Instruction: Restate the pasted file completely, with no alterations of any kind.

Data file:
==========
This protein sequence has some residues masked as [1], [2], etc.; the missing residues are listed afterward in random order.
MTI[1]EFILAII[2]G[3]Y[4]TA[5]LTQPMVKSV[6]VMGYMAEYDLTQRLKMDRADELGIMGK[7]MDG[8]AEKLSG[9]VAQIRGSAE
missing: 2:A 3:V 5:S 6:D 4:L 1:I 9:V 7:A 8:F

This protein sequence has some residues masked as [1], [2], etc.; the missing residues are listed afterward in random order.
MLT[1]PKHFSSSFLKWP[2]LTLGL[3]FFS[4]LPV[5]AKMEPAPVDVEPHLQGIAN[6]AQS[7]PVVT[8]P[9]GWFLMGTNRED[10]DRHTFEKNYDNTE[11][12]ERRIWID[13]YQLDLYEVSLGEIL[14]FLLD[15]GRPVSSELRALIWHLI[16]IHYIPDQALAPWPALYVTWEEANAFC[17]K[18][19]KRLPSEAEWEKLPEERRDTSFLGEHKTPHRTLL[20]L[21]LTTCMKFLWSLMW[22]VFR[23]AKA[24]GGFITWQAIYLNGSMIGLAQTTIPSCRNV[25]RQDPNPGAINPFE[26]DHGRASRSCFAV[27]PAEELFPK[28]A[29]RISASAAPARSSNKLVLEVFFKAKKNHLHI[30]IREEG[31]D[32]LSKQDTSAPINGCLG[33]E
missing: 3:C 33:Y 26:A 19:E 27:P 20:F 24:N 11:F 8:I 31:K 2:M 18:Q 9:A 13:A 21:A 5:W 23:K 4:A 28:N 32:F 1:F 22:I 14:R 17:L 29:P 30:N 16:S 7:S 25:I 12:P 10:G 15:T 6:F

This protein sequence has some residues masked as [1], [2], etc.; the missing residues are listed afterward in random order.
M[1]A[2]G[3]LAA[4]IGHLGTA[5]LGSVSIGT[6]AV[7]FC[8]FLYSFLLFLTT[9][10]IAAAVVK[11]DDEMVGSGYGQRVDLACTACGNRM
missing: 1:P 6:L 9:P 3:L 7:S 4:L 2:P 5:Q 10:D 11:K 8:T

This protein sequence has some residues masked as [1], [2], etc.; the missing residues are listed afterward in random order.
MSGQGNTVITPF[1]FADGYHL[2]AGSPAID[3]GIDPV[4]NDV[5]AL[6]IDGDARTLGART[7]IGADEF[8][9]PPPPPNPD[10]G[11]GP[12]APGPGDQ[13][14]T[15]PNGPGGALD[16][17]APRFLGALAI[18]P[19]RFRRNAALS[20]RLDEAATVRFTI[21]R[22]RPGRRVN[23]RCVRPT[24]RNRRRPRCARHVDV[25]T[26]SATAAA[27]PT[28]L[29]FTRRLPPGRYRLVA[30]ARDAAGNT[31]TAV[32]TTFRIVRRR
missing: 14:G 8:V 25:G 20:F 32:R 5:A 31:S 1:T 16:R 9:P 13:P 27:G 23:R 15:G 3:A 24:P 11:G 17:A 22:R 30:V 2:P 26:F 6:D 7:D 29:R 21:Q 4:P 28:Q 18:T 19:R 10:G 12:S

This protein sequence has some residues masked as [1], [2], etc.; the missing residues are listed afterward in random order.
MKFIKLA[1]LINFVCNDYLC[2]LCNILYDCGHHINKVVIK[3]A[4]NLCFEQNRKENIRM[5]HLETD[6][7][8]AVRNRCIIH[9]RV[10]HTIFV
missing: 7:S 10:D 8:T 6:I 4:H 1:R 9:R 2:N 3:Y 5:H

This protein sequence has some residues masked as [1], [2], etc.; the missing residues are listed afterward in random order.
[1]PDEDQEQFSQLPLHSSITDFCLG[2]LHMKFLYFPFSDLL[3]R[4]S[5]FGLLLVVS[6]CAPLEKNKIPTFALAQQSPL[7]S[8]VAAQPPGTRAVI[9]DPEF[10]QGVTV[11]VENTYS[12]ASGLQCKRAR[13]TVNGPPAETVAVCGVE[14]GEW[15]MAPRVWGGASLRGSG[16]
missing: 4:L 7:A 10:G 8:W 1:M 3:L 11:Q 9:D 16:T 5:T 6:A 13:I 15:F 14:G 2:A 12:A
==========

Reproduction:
This protein sequence has some residues masked as [1], [2], etc.; the missing residues are listed afterward in random order.
MTI[1]EFILAII[2]G[3]Y[4]TA[5]LTQPMVKSV[6]VMGYMAEYDLTQRLKMDRADELGIMGK[7]MDG[8]AEKLSG[9]VAQIRGSAE
missing: 2:A 3:V 5:S 6:D 4:L 1:I 9:V 7:A 8:F

This protein sequence has some residues masked as [1], [2], etc.; the missing residues are listed afterward in random order.
MLT[1]PKHFSSSFLKWP[2]LTLGL[3]FFS[4]LPV[5]AKMEPAPVDVEPHLQGIAN[6]AQS[7]PVVT[8]P[9]GWFLMGTNRED[10]DRHTFEKNYDNTE[11][12]ERRIWID[13]YQLDLYEVSLGEIL[14]FLLD[15]GRPVSSELRALIWHLI[16]IHYIPDQALAPWPALYVTWEEANAFC[17]K[18][19]KRLPSEAEWEKLPEERRDTSFLGEHKTPHRTLL[20]L[21]LTTCMKFLWSLMW[22]VFR[23]AKA[24]GGFITWQAIYLNGSMIGLAQTTIPSCRNV[25]RQDPNPGAINPFE[26]DHGRASRSCFAV[27]PAEELFPK[28]A[29]RISASAAPARSSNKLVLEVFFKAKKNHLHI[30]IREEG[31]D[32]LSKQDTSAPINGCLG[33]E
missing: 3:C 33:Y 26:A 19:E 27:P 20:F 24:N 11:F 8:I 31:K 2:M 18:Q 9:A 13:A 21:A 5:W 23:K 4:A 28:N 32:F 1:F 22:I 14:R 17:L 29:P 30:N 16:S 7:S 25:I 12:P 10:G 15:T 6:F

This protein sequence has some residues masked as [1], [2], etc.; the missing residues are listed afterward in random order.
M[1]A[2]G[3]LAA[4]IGHLGTA[5]LGSVSIGT[6]AV[7]FC[8]FLYSFLLFLTT[9][10]IAAAVVK[11]DDEMVGSGYGQRVDLACTACGNRM
missing: 1:P 6:L 9:P 3:L 7:S 4:L 2:P 5:Q 10:D 11:K 8:T

This protein sequence has some residues masked as [1], [2], etc.; the missing residues are listed afterward in random order.
MSGQGNTVITPF[1]FADGYHL[2]AGSPAID[3]GIDPV[4]NDV[5]AL[6]IDGDARTLGART[7]IGADEF[8][9]PPPPPNPD[10]G[11]GP[12]APGPGDQ[13][14]T[15]PNGPGGALD[16][17]APRFLGALAI[18]P[19]RFRRNAALS[20]RLDEAATVRFTI[21]R[22]RPGRRVN[23]RCVRPT[24]RNRRRPRCARHVDV[25]T[26]SATAAA[27]PT[28]L[29]FTRRLPPGRYRLVA[30]ARDAAGNT[31]TAV[32]TTFRIVRRR
missing: 14:G 8:V 25:G 20:F 32:R 5:A 31:S 1:T 16:R 9:P 13:P 27:G 23:R 15:G 3:A 24:P 11:G 17:A 22:R 30:V 2:P 26:F 6:D 7:D 29:R 21:Q 4:P 28:Q 18:T 19:R 10:G 12:S

This protein sequence has some residues masked as [1], [2], etc.; the missing residues are listed afterward in random order.
MKFIKLA[1]LINFVCNDYLC[2]LCNILYDCGHHINKVVIK[3]A[4]NLCFEQNRKENIRM[5]HLETD[6][7][8]AVRNRCIIH[9]RV[10]HTIFV
missing: 7:S 10:D 8:T 6:I 4:H 1:R 9:R 2:N 3:Y 5:H

This protein sequence has some residues masked as [1], [2], etc.; the missing residues are listed afterward in random order.
[1]PDEDQEQFSQLPLHSSITDFCLG[2]LHMKFLYFPFSDLL[3]R[4]S[5]FGLLLVVS[6]CAPLEKNKIPTFALAQQSPL[7]S[8]VAAQPPGTRAVI[9]DPEF[10]QGVTV[11]VENTYS[12]ASGLQCKRAR[13]TVNGPPAETVAVCGVE[14]GEW[15]MAPRVWGGASLRGSG[16]
missing: 4:L 7:A 10:G 8:W 1:M 3:L 11:Q 9:D 16:T 5:T 6:A 13:I 15:F 14:G 2:A 12:A